Detroit is a great spot for kids to learn about animals and nature. And, all the exploration could spark a love of learning and adventure in your child. One spot that’s great for this is the William G. Milliken State Park and Harbor on the Detroit Riverfront. Here’s why!
Animal 101: This was the very first urban state park, dubbed a “green oasis in the heart of the city.” Set on the Detroit River, Milliken recreates the wetlands once found here – and is designed to lure migratory birds. The harbor has space for boating and fishing, and the park offers trails, a bike path and interpretive signs.
Critter watch: Animals and fish are both here for kids to find, says Karis Floyd, DNR manager. In spring and early summer, aspiring fishers can try catching smallmouth bass, bluegill, yellow perch and even walleye. Floyd notes the park has seen foxes, a coyote and rabbits. Plus, spot black-capped chickadees, cardinals, blue jays and other birds migrating back to the area after winter. Kids also discover why certain species are protected and how they’re cared for.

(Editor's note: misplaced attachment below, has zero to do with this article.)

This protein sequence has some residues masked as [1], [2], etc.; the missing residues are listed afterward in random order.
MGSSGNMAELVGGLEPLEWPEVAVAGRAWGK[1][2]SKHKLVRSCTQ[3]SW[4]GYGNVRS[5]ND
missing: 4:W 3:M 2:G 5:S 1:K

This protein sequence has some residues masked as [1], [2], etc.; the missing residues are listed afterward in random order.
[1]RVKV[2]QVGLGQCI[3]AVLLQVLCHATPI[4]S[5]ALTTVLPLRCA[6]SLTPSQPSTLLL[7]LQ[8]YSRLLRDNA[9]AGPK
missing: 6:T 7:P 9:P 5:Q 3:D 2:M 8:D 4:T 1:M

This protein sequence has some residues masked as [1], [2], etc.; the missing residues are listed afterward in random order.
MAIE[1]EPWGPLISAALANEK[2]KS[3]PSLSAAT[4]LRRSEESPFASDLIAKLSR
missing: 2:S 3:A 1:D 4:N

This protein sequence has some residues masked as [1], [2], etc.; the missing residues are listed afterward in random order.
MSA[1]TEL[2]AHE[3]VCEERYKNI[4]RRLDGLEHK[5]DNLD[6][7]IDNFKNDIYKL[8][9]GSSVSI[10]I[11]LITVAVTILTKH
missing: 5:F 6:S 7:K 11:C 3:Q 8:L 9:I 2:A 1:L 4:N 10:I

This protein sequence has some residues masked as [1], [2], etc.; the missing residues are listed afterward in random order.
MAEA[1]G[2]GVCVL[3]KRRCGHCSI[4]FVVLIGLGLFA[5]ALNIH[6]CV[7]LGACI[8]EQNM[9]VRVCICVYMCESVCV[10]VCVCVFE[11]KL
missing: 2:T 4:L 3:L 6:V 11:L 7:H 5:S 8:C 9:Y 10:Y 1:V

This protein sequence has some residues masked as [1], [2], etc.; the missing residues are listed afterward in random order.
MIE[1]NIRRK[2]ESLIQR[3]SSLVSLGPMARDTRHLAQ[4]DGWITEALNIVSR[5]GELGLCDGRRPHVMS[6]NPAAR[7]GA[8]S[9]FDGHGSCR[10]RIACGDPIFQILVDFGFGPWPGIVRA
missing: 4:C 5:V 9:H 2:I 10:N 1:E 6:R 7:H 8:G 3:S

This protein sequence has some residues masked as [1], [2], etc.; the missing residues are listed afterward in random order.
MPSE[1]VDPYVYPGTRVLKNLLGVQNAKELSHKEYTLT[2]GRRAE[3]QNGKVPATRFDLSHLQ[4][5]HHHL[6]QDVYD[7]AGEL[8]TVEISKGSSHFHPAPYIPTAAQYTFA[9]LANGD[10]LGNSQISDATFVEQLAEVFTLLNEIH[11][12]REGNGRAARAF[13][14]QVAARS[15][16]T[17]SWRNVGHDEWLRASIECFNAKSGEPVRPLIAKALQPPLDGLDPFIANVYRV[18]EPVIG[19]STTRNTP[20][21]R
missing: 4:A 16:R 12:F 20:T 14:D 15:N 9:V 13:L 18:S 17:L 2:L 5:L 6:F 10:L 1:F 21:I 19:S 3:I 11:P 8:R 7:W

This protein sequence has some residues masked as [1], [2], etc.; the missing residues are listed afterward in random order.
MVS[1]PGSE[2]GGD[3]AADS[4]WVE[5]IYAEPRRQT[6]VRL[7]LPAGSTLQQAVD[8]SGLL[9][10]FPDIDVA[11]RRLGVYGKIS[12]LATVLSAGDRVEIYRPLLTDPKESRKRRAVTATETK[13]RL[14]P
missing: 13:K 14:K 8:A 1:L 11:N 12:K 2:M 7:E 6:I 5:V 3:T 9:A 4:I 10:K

Fun events: Beginning in May and running through Labor Day (Sept. 7, 2015), find kids programs including learning how to fish, lessons on the birds of Michigan and camping 101.
Did we mention fishing? Shoreline fishing is big at this “angles avenue.” With the kids programing, “Not only will kids get a chance to experience fishing for the first time,” Floyd says, “but we teach them about the different species of fish, what they are about, how they came to Michigan and survival rates. We want them to not only do the activity, but share the history of the activity.”
Guides and games: Explorer guides set up kids’ games like identifying trees (can you tell your red maple from elm or ash?), the kinds of animals they might encounter in the woods and animal habitats and habits. Guides also teach kids the basics of hunting.
Parental prep: Come prepared with sunblock, loose-fitting clothes (there’s a lot of moving!) and water. Be ready to participate in activities with your kids, Floyd adds – it makes the learning experience more meaningful.
Insider insight: “We have one of the most extensive stewardship wetlands in the state of Michigan,” Floyd says. “Not only are you able to walk along the trail, you get a chance to observe a natural environment not many people can.”
Location: 1900 Atwater St., Detroit
Hours: Most programming begins at 10 a.m.; guides schedule programs through 4 p.m. (check ahead for specifics). General hours are 8 a.m.-8 p.m. April-September.